Apr 18 2012

Crazy, stupid shoes

My husband likes to tease me about what he calls my “shoe ideology” (by which he means I have serious and uncompromising “attitude”). And although my essay in the book mostly riffs on my relationship with my hands, towards the end I confess that:

Notwithstanding my own inability to walk a block in high heels, I also feel great about my feet.

You might not, if they were yours. I have—as my mother informed me at an impressionable age—my grandmother’s bunions. This unasked-for paternal inheritance prevents me from performing a number of yoga poses, dancing Swan Lake with the National Ballet, and wearing what a former colleague used to call “fuck me” shoes.

But I’m good with that. I think stilettos are torture chambers invented by men who feel bad about women.

I wasn’t explicitly referring to Christian Louboutin, about whom I knew nothing three years ago, but I could have been. Today’s Telegraph ran an article quoting the designer cavalierly dismissing the pain women experience when wearing his ludicrous creations. But his admonishment –

“If you can’t walk in them, don’t wear them.”

…is good advice that I wish more women would act on. Doing so would not only save them from debilitating pain and a significantly increased likelihood of broken limbs, but more importantly, it would deprive M. Louboutin of a livelihood made at the expense of women’s autonomy and ability to be taken seriously as intelligent human beings. (You see, he’s right, my husband: I do have major attitude.)

A few years ago researching In Your Face – The Culture of Beauty and You, my book for teens, I came across a story in the New York Times about a misguided woman who had had a toe on each foot surgically removed in order to fit into crazy stupid shoes for her daughter’s wedding. Rather than permitting her to wear the punishing stilettos, the surgery ended up consigning her to orthopedic footwear forever after.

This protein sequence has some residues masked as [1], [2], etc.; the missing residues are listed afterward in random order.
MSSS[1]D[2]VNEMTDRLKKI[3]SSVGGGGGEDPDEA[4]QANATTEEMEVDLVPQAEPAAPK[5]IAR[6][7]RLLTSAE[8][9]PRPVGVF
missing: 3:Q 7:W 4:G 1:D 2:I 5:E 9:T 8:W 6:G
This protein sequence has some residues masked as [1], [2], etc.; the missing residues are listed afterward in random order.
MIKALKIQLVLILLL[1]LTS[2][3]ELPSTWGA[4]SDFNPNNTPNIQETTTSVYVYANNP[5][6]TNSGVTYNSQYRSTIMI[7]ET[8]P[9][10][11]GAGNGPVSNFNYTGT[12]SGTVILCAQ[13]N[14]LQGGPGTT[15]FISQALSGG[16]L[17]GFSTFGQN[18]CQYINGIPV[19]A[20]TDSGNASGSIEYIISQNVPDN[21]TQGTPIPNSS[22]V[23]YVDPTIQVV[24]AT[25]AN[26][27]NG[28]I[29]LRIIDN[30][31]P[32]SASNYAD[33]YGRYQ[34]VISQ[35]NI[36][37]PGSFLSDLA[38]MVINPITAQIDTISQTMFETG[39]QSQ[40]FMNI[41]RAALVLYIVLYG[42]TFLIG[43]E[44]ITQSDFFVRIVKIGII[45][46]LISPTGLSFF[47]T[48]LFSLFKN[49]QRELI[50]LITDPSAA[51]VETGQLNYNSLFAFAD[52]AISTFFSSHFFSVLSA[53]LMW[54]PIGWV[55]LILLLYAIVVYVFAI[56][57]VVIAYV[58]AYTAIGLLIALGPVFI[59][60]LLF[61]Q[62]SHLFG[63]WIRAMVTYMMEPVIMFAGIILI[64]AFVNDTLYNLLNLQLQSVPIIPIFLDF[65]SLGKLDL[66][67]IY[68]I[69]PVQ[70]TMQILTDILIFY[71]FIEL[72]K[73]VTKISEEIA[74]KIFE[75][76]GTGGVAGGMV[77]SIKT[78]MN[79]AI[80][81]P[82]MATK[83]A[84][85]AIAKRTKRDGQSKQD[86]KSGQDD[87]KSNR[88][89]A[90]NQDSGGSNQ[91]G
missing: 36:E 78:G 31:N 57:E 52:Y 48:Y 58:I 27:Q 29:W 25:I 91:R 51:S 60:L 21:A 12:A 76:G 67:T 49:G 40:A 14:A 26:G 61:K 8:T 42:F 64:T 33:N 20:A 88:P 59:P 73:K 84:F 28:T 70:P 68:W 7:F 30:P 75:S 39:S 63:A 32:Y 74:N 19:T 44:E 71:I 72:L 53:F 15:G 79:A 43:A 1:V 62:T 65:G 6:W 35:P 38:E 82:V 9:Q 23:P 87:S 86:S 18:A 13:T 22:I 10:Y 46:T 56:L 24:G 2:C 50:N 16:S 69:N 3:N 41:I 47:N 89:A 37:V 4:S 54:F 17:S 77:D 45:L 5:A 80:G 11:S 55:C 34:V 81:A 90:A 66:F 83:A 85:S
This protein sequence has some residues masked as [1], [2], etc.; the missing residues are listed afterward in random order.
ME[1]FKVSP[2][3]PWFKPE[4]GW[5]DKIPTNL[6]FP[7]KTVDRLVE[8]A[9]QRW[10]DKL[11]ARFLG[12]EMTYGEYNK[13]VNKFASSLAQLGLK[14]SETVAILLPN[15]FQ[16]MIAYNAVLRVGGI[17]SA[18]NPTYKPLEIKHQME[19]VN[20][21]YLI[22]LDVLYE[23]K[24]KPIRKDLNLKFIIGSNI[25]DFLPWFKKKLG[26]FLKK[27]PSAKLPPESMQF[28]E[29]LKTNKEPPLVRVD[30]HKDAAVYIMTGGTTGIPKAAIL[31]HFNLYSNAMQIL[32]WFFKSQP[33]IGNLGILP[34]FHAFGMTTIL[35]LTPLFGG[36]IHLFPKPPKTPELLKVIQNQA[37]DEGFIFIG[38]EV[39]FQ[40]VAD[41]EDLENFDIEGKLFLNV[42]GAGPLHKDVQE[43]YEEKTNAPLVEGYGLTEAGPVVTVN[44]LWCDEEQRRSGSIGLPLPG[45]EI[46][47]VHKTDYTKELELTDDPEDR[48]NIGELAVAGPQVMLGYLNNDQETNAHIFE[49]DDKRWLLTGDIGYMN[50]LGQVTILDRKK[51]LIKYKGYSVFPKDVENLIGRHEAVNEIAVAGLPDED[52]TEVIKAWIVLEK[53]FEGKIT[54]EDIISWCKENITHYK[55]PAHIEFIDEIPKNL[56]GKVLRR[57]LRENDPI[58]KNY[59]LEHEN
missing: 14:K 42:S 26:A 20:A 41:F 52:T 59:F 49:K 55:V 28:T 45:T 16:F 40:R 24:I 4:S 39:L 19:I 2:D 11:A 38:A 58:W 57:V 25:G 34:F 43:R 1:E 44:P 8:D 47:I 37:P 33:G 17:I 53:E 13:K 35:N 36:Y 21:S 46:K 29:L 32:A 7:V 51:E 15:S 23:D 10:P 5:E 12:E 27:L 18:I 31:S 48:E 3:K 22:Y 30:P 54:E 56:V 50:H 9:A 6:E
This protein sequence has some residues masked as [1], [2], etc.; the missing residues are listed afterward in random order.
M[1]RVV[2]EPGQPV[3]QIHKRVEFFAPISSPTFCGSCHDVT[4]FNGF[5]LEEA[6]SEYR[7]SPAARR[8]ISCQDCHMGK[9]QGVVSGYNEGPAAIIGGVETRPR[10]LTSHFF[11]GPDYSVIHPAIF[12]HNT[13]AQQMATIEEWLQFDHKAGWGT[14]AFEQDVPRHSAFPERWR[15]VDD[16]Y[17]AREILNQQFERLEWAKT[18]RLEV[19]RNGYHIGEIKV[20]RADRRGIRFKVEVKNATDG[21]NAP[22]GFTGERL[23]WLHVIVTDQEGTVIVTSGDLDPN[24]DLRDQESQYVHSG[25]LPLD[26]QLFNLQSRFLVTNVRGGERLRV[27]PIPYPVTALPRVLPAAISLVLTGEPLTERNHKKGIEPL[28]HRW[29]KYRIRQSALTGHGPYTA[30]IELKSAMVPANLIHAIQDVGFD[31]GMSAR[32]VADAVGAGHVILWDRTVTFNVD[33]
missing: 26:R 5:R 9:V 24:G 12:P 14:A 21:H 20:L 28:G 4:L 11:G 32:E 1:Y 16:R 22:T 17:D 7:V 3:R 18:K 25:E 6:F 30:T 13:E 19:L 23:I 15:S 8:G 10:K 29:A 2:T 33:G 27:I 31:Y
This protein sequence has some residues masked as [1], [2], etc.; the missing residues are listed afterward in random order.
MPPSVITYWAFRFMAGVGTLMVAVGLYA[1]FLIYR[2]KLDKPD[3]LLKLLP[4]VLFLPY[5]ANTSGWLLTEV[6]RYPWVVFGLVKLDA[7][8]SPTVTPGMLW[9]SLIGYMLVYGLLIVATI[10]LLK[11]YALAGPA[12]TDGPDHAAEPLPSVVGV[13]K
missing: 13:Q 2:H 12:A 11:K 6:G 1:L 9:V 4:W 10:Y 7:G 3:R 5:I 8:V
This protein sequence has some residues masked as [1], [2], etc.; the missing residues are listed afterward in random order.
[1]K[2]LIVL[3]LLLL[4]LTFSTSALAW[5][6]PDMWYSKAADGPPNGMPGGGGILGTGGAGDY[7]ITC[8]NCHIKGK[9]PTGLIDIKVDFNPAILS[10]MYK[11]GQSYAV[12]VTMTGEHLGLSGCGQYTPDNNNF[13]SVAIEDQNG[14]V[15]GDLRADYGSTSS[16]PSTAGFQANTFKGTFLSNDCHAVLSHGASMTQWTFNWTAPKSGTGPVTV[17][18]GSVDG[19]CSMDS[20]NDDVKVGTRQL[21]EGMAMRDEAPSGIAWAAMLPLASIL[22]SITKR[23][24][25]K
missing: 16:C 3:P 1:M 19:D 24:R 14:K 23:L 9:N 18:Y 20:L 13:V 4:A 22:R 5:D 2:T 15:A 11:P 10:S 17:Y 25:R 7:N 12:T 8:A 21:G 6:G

For more on this subject, check out my Jimmy Choo revenge fantasy.

May 23 2011

Jimmy Choo revenge fantasy

Stiletto maker Jimmy Choo was sold yesterday for a whopping $790 million – three times the price its owners paid for the fancy cobbler four years ago. Apparently, many women remain eager to spend as much as $1,500 for footwear made famous by the Sex and The City foursome.

The company’s continuing good health is a humiliating reminder of my abject lack of business acumen when it comes to shoe fashion. I’ve been ineffectively predicting the demise of stilettos since they were invented, and yes, my antipathy does have something to do with a) the fact that I have my grandmother’s bunions (see page 241), and b) my belief that the wearing of pain-inducing, feet-crippling and get-away-negating stilettos is a self-imposed form of female enslavement.

It’s no accident that in many of the available photographs of women actually wearing four and five-inch heels (Hollywood red carpets excepted) the women in question are sitting down. (I’m just saying.) And I think the company’s customer base should sue the advertiser for the impression created by the image above which suggests that Jimmy Choo aficionados may be of below average intelligence. (Does it make sense to paint your toe nails while wearing shoes that make it impossible to get at half of them?)

With the publication of I Feel Great About My Hands, I’ve publicly confessed to a scenario I’d pay money to see…

In my fantasy, Manolo Blahnik and Jimmy Choo—over 50 and having worn out the cushioning flesh on the soles of own their feet—are forced to wear a pair of their implausible creations for an entire evening. I imagine them discovering their car battery dead and their wallets inexplicably empty of serious cash or credit cards. As a result, Manny and Jimmy have to run three blocks—along cobble-stoned streets—to catch a bus. Every seat is taken, requiring them to stand for the 37-minute journey. Disoriented from the unaccustomed pain in their contorted metatarsals, they inadvertently disembark—five stops too early—and are forced to negotiate an additional nine ice-encrusted blocks…

(For the culmination of the fantasy, well, you’ll have to buy the book.)